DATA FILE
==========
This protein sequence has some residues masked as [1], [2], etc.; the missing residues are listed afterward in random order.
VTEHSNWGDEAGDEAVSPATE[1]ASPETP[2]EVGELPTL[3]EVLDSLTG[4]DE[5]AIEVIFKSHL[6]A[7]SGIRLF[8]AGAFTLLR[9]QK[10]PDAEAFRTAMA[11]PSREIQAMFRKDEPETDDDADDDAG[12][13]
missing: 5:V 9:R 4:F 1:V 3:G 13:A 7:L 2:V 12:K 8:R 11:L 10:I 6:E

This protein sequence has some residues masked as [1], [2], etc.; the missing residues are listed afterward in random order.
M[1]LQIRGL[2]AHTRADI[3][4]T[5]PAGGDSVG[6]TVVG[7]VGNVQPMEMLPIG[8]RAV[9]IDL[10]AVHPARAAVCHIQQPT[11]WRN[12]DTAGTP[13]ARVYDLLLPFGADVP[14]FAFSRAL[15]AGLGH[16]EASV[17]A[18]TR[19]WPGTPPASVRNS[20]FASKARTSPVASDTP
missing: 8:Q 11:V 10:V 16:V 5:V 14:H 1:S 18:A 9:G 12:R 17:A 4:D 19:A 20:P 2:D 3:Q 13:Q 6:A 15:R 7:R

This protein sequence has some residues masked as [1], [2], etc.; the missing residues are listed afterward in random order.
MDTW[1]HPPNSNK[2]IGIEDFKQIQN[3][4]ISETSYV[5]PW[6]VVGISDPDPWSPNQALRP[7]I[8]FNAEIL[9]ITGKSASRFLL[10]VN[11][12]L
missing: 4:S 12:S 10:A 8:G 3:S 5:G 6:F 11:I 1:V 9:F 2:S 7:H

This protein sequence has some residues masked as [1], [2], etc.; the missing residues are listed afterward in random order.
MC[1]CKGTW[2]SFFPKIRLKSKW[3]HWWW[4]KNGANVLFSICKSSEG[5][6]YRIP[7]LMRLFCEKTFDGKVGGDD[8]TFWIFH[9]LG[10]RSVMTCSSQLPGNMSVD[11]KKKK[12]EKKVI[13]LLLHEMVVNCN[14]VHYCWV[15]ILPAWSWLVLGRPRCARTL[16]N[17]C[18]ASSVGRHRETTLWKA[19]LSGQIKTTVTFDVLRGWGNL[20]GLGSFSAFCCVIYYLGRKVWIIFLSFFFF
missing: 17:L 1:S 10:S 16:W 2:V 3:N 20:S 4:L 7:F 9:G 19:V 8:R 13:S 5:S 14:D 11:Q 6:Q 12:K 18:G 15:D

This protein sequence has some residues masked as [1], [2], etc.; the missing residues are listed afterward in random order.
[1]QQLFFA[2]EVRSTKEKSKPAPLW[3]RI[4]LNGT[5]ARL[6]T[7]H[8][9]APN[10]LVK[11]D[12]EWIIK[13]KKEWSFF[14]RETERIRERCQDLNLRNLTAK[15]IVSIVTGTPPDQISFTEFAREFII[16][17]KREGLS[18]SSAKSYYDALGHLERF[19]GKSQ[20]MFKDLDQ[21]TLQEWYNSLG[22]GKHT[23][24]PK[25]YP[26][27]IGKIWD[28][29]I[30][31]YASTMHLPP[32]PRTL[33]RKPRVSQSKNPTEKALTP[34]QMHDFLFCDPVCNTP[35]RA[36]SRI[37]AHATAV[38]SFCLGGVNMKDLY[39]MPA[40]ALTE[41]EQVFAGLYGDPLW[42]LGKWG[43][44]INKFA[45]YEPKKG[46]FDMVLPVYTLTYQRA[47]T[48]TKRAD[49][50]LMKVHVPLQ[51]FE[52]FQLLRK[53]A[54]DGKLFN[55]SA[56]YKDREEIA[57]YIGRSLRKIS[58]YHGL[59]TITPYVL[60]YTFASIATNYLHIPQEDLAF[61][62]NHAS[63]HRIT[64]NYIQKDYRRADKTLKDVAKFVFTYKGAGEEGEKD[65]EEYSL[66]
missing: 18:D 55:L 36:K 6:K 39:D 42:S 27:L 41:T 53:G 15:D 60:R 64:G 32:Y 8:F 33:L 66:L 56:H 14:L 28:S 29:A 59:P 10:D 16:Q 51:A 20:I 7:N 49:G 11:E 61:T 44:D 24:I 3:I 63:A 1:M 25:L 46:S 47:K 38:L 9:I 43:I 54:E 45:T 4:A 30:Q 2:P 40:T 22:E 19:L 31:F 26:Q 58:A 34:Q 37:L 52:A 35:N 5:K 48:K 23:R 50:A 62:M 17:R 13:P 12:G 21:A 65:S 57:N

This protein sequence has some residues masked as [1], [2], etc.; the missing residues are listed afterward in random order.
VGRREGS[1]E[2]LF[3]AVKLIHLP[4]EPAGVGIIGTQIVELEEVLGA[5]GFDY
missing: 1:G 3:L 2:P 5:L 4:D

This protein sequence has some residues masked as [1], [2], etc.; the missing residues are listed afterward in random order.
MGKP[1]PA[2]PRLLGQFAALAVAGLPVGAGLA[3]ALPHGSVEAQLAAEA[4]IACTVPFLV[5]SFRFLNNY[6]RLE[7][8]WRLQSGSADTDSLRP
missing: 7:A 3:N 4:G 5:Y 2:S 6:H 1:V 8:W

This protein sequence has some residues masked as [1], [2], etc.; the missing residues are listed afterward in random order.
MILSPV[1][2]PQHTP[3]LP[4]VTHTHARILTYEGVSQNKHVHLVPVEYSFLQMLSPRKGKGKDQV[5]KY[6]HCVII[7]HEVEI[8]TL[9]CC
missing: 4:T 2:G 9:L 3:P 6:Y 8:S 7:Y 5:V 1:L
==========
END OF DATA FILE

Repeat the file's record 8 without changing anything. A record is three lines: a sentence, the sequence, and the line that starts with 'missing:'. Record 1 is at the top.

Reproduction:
This protein sequence has some residues masked as [1], [2], etc.; the missing residues are listed afterward in random order.
MILSPV[1][2]PQHTP[3]LP[4]VTHTHARILTYEGVSQNKHVHLVPVEYSFLQMLSPRKGKGKDQV[5]KY[6]HCVII[7]HEVEI[8]TL[9]CC
missing: 4:T 2:G 9:L 3:P 6:Y 8:S 7:Y 5:V 1:L